Operating sales in Mumbai and London were weaker by 20 percent and 50 percent, respectively, compared to the agency's expectations for the nine months to December 2018, it said.
Global ratings agency Moody’s Thursday downgraded its outlook on Lodha Developers to ‘negative’ from ‘stable’ citing liquidity concerns emanating from falling sales and rising debt burden. The city-based company is one of the largest realty players in the country and also has projects in Britain. Moody’s has, however, affirmed the corporate family rating at B2.
“The change in outlook to negative reflects the weakening in Lodha’s liquidity profile, because of lower-than-expected operating sales and delays in execution of its planned asset sales, both in London and India,” Saranga Ranasinghe, an assistant vice-president and analyst at the agency said in a note.
Operating sales in Mumbai and London were weaker by 20 percent and 50 percent, respectively, compared to the agency’s expectations for the nine months to December 2018, it said. It noted that sales in Mumbai, its biggest market, were affected due to tight liquidity conditions in the three months to December 2018, but picked up in the March quarter, but London remains a worry due to Brexit uncertainties.
In the absence of improvement in operating sales in London, Lodha will have to rely on asset sales in both India and London to meet its liquidity needs, it said. Illustrating the company’s debt commitments, it said Lodha has a 290 million pounds loan maturing in December 2019 (extended from August 2019), USD 324 million in bonds maturing in March 2020 after a USD 1 million buyback, and a further 517 million pounds loan maturing in March 2021.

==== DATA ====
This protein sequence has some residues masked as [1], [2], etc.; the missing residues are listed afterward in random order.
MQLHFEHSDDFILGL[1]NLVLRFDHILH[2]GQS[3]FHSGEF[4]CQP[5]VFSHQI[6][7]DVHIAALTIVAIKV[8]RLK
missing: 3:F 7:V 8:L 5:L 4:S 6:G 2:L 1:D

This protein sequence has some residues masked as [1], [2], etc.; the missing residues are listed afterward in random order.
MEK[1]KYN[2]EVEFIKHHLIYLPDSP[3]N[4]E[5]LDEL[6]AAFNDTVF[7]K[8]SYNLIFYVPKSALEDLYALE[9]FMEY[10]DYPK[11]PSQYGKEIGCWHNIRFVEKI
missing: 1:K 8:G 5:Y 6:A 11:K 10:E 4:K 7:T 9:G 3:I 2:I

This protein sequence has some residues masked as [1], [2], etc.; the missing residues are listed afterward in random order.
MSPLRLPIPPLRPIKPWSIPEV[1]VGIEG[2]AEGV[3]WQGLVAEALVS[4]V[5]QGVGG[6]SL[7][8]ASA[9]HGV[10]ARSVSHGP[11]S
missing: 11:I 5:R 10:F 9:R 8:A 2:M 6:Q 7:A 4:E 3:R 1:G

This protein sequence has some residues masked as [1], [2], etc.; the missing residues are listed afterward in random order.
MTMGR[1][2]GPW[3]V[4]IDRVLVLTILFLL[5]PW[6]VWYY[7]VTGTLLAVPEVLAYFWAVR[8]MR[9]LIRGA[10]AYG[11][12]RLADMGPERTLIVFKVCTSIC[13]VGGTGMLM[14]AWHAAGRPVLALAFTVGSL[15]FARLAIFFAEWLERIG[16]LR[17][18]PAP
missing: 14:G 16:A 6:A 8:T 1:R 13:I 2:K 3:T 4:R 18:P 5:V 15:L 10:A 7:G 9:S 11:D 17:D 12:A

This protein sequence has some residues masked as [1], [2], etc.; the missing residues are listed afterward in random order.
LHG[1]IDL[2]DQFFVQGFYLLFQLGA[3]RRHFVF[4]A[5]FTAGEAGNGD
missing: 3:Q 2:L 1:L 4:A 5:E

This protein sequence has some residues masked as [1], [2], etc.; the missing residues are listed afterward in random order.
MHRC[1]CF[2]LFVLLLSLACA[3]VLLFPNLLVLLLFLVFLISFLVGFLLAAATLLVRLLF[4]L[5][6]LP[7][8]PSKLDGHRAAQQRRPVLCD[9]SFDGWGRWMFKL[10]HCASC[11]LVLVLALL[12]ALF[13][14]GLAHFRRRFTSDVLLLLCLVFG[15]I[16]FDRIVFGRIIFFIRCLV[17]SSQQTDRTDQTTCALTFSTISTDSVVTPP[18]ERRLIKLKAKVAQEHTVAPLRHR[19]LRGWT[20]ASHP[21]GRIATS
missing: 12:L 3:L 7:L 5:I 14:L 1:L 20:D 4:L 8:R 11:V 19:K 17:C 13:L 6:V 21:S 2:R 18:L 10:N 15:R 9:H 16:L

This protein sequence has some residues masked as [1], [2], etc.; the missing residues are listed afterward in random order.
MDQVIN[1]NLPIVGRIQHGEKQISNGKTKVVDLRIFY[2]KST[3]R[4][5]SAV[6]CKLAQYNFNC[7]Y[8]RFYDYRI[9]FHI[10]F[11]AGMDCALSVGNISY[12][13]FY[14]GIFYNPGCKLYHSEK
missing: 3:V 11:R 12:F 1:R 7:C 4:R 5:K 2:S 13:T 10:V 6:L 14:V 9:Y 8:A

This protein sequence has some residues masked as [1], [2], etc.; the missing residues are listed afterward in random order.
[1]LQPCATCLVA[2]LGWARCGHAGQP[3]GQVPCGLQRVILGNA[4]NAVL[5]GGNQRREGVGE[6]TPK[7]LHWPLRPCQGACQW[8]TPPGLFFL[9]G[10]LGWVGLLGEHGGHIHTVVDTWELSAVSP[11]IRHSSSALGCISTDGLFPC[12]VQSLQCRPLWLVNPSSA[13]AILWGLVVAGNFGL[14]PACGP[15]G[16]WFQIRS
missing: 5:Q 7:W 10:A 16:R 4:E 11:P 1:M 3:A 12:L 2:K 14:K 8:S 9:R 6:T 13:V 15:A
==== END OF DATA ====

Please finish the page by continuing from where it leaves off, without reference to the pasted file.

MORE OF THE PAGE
“The company’s cash balance and expected operating cash flows will not be sufficient to meet these debt repayments,” it said, adding asset sales will be crucial. The agency said it expects the company to generate around USD 250 million from the sale of a commercial building in New Cuff Parade n Mumbai and a retail mall in the nearby Palava, which would provide it with net proceeds of around USD 130 million after retiring around USD 120 million of debt.
The company is also in the midst of divesting a 28 per cent equity stake in its London properties to a third party, which could allow the company to carry out further stake reductions, but there have been delays in the receipt of funds from the equity stake sale. The outlook is unlikely to return to stable so long as the Lodha’s ability to repay its near-term debt remains contingent on its ability to execute asset sales, it said, adding a ratings upgrade is not possible for the next 12-18 months.